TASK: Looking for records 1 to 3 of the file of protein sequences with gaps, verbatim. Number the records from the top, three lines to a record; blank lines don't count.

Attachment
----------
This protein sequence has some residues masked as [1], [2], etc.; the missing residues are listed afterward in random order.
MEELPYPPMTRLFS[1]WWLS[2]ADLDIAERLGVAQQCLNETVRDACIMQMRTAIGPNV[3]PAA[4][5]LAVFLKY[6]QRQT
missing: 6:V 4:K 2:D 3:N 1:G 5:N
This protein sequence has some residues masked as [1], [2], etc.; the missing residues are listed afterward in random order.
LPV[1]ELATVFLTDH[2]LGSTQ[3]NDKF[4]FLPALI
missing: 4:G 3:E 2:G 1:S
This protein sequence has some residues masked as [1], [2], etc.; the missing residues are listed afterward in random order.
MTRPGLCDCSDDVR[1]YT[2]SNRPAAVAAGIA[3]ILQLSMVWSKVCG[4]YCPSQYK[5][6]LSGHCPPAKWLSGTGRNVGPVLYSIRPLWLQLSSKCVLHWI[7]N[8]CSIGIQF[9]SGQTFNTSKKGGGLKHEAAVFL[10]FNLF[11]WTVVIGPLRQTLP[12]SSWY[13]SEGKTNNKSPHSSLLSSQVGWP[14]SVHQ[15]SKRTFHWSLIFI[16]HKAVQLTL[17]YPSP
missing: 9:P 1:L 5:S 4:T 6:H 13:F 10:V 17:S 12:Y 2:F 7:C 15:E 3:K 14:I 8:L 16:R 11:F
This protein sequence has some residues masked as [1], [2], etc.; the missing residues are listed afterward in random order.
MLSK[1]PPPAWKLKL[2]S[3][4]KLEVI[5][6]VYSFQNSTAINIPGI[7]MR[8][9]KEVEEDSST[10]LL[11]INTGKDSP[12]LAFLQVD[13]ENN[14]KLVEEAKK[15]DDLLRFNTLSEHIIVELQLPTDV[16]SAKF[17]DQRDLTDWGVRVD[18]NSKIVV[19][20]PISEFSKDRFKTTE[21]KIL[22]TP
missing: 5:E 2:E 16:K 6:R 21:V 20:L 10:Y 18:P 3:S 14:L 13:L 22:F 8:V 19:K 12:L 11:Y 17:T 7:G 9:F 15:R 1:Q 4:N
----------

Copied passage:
This protein sequence has some residues masked as [1], [2], etc.; the missing residues are listed afterward in random order.
MEELPYPPMTRLFS[1]WWLS[2]ADLDIAERLGVAQQCLNETVRDACIMQMRTAIGPNV[3]PAA[4][5]LAVFLKY[6]QRQT
missing: 6:V 4:K 2:D 3:N 1:G 5:N
This protein sequence has some residues masked as [1], [2], etc.; the missing residues are listed afterward in random order.
LPV[1]ELATVFLTDH[2]LGSTQ[3]NDKF[4]FLPALI
missing: 4:G 3:E 2:G 1:S
This protein sequence has some residues masked as [1], [2], etc.; the missing residues are listed afterward in random order.
MTRPGLCDCSDDVR[1]YT[2]SNRPAAVAAGIA[3]ILQLSMVWSKVCG[4]YCPSQYK[5][6]LSGHCPPAKWLSGTGRNVGPVLYSIRPLWLQLSSKCVLHWI[7]N[8]CSIGIQF[9]SGQTFNTSKKGGGLKHEAAVFL[10]FNLF[11]WTVVIGPLRQTLP[12]SSWY[13]SEGKTNNKSPHSSLLSSQVGWP[14]SVHQ[15]SKRTFHWSLIFI[16]HKAVQLTL[17]YPSP
missing: 9:P 1:L 5:S 4:T 6:H 13:F 10:V 17:S 12:Y 2:F 7:C 15:E 3:K 14:I 8:L 16:R 11:F